Published :5/12/2022 7:34:09 AM
According to foreign media reports, the core shortage market situation that has plagued the world for a long time seems to be showing signs of easing recently. However, the latest statement of industry executives has revealed that the core shortage is far from over...
The Wall Street Journal quoted industry executives as saying that a new supply crisis has come amid a shortage of chips that has sparked concerns in supply chains around the world, due to a lack of chips needed to produce chip-making equipment.
Buying a new chip-making machine has never been a quick process due to the complexity and sophistication of manufacturing, and before the global pandemic, machine lead times were measured in months. Now, chipmakers say, that could be as long as 2-3 years.
The biggest problem with missing cores is not CPUs and GPUs, but more common chips, such as display driver chips and power management chips. These relatively low-tech chips are used in a large number of devices, making them more prone to shortages.
After the outbreak in early 2020, chip-making equipment took several months from placing an order to receiving the equipment. Today, chip-making and equipment executives say that wait time has stretched to two or three years in some cases. Some said there were also delays in deliveries of previously placed orders.
Unlike the past two years, expectations for a quick overcoming of the global chip shortage are waning. Chip executives believe the shortage will continue into 2023-2024 and beyond.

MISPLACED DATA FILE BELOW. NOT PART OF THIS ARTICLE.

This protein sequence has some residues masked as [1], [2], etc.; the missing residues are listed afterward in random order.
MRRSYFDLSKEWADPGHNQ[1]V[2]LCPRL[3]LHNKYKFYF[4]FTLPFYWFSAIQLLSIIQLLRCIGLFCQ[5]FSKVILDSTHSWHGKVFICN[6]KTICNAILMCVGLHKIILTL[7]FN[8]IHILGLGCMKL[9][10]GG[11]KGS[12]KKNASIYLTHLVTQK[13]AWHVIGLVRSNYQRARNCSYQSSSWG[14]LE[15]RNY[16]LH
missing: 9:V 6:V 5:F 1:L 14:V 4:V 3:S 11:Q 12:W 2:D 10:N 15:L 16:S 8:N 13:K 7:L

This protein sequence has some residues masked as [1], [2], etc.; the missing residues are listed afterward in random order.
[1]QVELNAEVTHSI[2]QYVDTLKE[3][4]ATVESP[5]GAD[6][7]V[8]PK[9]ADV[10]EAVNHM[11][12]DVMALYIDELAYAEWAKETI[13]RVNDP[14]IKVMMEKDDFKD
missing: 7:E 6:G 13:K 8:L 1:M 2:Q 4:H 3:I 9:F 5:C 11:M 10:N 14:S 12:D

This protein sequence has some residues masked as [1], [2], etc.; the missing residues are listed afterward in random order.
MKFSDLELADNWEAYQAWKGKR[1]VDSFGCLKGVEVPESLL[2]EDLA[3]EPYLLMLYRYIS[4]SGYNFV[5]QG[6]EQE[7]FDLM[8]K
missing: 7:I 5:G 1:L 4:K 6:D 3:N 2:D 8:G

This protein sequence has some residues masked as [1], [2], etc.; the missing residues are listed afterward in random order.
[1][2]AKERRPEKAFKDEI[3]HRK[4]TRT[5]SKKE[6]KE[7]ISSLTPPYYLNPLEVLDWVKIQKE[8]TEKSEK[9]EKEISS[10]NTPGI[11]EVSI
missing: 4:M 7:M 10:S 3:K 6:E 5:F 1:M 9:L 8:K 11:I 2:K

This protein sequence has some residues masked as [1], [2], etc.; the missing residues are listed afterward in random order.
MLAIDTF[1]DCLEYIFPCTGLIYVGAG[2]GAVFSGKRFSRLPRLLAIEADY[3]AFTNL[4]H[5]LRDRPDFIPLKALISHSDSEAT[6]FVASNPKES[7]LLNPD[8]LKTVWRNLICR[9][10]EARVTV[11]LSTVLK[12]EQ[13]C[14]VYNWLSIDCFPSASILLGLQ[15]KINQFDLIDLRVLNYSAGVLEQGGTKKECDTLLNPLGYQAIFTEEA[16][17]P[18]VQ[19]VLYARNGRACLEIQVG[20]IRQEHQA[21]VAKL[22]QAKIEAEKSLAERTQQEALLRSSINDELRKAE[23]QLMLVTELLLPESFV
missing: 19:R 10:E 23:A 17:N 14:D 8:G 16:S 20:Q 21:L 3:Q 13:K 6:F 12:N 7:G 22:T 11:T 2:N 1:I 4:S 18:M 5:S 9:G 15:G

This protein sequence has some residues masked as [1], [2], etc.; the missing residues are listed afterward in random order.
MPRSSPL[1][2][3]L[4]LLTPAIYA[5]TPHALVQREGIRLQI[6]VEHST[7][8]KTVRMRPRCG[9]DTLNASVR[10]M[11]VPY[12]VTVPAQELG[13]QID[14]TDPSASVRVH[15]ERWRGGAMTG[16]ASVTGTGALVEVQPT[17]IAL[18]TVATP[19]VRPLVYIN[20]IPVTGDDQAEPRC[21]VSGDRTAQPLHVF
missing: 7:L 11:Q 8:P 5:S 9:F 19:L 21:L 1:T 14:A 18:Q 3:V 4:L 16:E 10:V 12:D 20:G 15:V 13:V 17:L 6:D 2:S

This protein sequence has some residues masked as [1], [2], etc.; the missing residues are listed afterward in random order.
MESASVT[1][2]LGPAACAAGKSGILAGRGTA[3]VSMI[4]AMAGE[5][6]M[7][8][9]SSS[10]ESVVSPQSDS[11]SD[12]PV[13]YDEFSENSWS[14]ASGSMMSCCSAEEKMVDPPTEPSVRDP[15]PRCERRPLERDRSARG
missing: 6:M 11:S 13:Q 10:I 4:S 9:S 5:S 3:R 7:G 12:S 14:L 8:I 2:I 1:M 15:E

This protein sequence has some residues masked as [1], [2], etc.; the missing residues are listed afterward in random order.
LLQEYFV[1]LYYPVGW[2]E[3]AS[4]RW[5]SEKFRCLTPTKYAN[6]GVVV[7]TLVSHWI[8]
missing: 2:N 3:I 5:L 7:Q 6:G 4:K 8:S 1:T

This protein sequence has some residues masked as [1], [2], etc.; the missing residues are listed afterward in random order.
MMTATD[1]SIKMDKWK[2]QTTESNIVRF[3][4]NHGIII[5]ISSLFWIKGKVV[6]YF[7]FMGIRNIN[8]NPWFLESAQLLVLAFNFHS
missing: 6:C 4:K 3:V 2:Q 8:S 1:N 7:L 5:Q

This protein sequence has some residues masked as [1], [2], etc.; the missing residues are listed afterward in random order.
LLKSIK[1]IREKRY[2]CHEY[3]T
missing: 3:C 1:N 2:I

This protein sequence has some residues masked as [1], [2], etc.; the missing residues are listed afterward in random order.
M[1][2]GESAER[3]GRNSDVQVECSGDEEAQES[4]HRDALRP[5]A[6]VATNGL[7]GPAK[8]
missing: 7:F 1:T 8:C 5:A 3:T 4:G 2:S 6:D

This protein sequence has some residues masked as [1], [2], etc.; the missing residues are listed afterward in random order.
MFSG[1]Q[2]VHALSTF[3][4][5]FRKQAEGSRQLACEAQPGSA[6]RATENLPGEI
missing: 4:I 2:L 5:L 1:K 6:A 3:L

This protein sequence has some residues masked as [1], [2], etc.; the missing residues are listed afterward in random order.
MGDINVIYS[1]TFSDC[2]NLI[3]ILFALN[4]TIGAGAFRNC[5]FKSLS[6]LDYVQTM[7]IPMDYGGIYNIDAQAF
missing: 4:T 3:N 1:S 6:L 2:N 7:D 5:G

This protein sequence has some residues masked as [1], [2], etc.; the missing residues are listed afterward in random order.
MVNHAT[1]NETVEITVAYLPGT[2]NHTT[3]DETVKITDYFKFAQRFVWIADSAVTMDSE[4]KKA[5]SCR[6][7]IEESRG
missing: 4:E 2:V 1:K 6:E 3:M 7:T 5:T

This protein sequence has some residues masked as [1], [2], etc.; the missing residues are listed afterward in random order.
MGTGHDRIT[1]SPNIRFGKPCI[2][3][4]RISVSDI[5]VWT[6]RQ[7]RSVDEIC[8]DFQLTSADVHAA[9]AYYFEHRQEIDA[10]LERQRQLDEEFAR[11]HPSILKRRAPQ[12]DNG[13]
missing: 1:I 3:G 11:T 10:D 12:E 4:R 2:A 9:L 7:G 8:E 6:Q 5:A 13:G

"There is a wishful thinking that by the end of 2022, supply and demand will balance," said Tom Caulfield, chief executive of contract chip maker GlobalFoundries Inc. "But I don't buy it."
Doug Lefever, chief executive of Advantest America Inc., said the company has doubled or more than doubled the typical lead time for machines the company uses to test whether new production chips function properly. The company's test machines use about 250,000 parts, and problems with the supply of a small number of parts could cause delays. He believes that it will be a long time before normal delivery times can be restored.
Ganesh Moorthy, CEO of Microchip Technology Inc., said the company has prioritized the supply of chips to chip equipment suppliers. "Our approach is that if any equipment manufacturer sees a particular Microchip product as a bottleneck for them and informs us, that manufacturer goes straight to the top of our priority supply list," he said.
This approach is not unreasonable. In fact, if chip suppliers give priority to supplying chip manufacturers, and the latter's equipment production can be shipped smoothly, the chip shortage is expected to be alleviated more quickly.